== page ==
Programming systems such as Python, Stata or RStudio, facilitate the transfer of numerical tables to graphic displays that allow them to be used in reports, publications, or presentations. We cannot expose a table with thousands of cells, but we can expose a graph with an analysis of them. In this way, in a single place, the software processes the information for its subsequent descriptive visual publication.
There are also other online software tools designed to be used by journalists, communicators, or educators, which allow the creation of graphs, timelines, 3D visualizations, and maps (among others). The idea is to capture the user and allow her to be part of the narrative in a more interactive format.
The Knight Lab at Northwestern University is an example of how a communications school took on the challenges of Big Data, bringing together different disciplines for the development of visualization platforms.
Its tools, which are created by a multidisciplinary team, are open-source mechanisms designed for the media or dissemination, which allow information to be made transparent to the public.
Large newspapers in the world use visualization tools in their digital format to simplify their news. These allow a greater understanding of the citizenry in the face of changes. The story of a president, or the effects of a tornado, has a greater impact when people can see the consequences with "their own eyes."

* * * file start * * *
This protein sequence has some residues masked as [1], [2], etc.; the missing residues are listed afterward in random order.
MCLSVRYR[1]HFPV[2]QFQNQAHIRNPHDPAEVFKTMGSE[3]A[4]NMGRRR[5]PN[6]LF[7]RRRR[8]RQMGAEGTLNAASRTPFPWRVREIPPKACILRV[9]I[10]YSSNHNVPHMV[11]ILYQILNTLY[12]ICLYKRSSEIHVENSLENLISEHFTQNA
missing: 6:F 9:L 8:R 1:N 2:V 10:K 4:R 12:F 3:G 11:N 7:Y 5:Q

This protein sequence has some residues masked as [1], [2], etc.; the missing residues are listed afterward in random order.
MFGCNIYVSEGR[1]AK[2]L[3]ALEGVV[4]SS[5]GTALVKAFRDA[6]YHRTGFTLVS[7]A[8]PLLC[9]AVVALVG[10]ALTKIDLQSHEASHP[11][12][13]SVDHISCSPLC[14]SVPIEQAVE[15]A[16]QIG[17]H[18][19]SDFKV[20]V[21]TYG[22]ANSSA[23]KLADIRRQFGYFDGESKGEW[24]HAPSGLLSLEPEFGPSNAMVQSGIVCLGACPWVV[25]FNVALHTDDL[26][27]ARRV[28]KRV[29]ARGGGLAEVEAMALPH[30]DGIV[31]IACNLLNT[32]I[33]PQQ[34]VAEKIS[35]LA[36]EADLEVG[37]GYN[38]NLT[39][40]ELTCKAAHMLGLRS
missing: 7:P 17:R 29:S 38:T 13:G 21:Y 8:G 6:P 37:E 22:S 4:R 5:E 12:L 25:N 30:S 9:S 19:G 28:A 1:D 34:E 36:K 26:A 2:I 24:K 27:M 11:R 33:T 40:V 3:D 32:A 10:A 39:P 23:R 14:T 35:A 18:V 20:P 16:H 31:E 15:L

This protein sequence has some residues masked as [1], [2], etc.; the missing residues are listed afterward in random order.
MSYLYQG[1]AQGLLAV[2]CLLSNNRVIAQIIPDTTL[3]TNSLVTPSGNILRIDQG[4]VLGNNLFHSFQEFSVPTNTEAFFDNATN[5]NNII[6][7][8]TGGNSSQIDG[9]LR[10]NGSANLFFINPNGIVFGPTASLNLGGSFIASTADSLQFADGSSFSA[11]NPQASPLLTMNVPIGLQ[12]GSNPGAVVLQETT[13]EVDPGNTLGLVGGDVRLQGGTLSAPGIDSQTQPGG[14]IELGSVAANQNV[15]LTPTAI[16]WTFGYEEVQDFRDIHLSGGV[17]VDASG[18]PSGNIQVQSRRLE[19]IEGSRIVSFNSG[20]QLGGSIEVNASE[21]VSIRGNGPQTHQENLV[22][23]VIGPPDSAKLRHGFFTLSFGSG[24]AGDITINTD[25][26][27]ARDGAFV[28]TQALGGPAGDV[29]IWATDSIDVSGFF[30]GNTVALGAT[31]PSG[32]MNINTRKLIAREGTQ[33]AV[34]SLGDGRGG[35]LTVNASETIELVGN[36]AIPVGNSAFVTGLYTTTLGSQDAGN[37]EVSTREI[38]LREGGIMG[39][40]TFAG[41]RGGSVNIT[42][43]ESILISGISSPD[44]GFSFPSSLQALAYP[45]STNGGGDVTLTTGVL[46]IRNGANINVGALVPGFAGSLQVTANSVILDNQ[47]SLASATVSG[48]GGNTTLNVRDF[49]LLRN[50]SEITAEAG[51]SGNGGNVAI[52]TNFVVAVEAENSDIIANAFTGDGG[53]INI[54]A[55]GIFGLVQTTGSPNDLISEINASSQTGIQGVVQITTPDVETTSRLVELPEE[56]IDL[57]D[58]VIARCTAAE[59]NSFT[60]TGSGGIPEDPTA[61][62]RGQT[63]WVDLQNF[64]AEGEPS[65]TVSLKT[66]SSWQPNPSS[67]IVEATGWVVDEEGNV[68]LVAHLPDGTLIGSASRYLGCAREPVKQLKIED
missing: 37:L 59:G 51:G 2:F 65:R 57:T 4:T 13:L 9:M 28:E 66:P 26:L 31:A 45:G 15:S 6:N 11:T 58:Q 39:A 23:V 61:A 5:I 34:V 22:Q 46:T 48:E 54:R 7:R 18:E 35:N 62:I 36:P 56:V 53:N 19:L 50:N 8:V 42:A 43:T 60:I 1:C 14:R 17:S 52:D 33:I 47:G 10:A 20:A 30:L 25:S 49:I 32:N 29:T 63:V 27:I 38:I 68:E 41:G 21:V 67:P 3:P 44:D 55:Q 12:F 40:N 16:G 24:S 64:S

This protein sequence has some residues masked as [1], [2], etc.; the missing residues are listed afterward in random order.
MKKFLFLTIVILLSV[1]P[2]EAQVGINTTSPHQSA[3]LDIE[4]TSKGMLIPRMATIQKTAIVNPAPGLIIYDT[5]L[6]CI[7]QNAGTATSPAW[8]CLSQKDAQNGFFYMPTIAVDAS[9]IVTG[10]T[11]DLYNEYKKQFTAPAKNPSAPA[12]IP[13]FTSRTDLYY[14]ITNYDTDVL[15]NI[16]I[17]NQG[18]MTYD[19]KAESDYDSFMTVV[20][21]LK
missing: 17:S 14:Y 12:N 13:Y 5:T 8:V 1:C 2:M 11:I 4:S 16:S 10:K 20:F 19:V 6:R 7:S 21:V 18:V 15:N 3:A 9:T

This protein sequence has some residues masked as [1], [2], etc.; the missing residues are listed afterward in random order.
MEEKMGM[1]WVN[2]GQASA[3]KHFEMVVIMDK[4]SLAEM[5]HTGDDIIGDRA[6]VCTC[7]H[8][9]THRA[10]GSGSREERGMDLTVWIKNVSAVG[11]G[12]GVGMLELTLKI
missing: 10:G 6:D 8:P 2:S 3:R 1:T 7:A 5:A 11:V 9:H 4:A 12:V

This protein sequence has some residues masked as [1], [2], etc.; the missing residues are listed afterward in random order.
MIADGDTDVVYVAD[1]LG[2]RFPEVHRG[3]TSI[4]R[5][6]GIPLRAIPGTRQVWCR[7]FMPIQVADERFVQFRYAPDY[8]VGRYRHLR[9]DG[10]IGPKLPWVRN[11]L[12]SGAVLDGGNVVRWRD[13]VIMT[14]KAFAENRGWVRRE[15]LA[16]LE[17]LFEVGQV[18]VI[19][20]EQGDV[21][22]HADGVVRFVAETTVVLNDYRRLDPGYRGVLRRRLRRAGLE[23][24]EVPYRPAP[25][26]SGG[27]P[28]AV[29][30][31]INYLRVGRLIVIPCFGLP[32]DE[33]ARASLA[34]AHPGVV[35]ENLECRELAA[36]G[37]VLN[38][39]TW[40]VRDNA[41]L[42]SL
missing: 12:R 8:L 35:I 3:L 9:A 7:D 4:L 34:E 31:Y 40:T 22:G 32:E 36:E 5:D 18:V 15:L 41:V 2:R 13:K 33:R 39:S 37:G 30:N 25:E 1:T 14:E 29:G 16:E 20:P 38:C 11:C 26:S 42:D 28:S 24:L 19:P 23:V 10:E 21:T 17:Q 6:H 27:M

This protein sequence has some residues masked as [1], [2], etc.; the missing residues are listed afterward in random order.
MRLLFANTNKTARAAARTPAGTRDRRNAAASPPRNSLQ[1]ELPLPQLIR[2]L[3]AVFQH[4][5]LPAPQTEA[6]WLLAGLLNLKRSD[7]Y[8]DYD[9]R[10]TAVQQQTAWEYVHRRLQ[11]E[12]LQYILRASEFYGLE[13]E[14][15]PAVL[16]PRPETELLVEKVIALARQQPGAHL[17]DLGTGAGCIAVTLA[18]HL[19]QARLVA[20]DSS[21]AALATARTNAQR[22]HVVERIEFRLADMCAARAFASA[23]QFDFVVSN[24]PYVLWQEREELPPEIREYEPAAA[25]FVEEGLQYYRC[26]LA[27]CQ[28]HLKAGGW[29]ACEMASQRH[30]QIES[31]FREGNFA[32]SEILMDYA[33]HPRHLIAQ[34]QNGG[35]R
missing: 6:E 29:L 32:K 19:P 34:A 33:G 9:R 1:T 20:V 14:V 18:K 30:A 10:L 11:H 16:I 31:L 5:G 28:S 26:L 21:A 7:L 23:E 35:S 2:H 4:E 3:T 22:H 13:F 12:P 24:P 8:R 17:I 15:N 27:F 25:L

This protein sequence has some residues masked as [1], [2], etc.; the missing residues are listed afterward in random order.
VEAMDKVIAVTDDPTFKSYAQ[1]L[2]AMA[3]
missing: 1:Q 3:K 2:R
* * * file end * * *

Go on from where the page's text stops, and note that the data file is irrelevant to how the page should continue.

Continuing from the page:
Transparency and probity
Data visualization is extremely helpful for open data policies and friendly interfaces. In 2011, the UN launched the Open Government Partnership (OGP) or Alliance for Open Government with a focus on data transparency.
The Internet is the main ally to achieve these objectives. The improvement of government platforms allows information to be made transparent and easier to access. Government portals, still under development in many countries, give access to laws, fines, criminal proceedings, statistics, and many other aspects related to each country and its community, the problem is how they have this information.
Initially, the government portals had large databases, not very collaborative with citizen participation because the material was only downloadable, with tables of raw data, which not everyone knows. The Chilean data platforms and the Transparency Portal are examples of this type of data access: basically, they are spreadsheets to download and analyze.
However, the active participation of citizens needs friendly data. And the visualization tools are exactly that. They allow achieving greater incidence through the sample of simple, striking, and processed information.
Two examples of Chilean platforms with well-implemented visualization are: Data Entrepreneurship (from the National Development Corporation), adopts the principles of visualization using timelines, maps, and graphs that improve the user experience when searching for information. Even more advanced is the Data Chile interface, which gathers information from different Chilean organizations using interactive visualizations and stories.
The data should be available for everyone to use. Not just for academic or expert reviews. A correct visualization has the power to change our way of thinking. It even makes persuasion easier. The saying "seeing is believing" is still valid.
Author: Vicki Lezama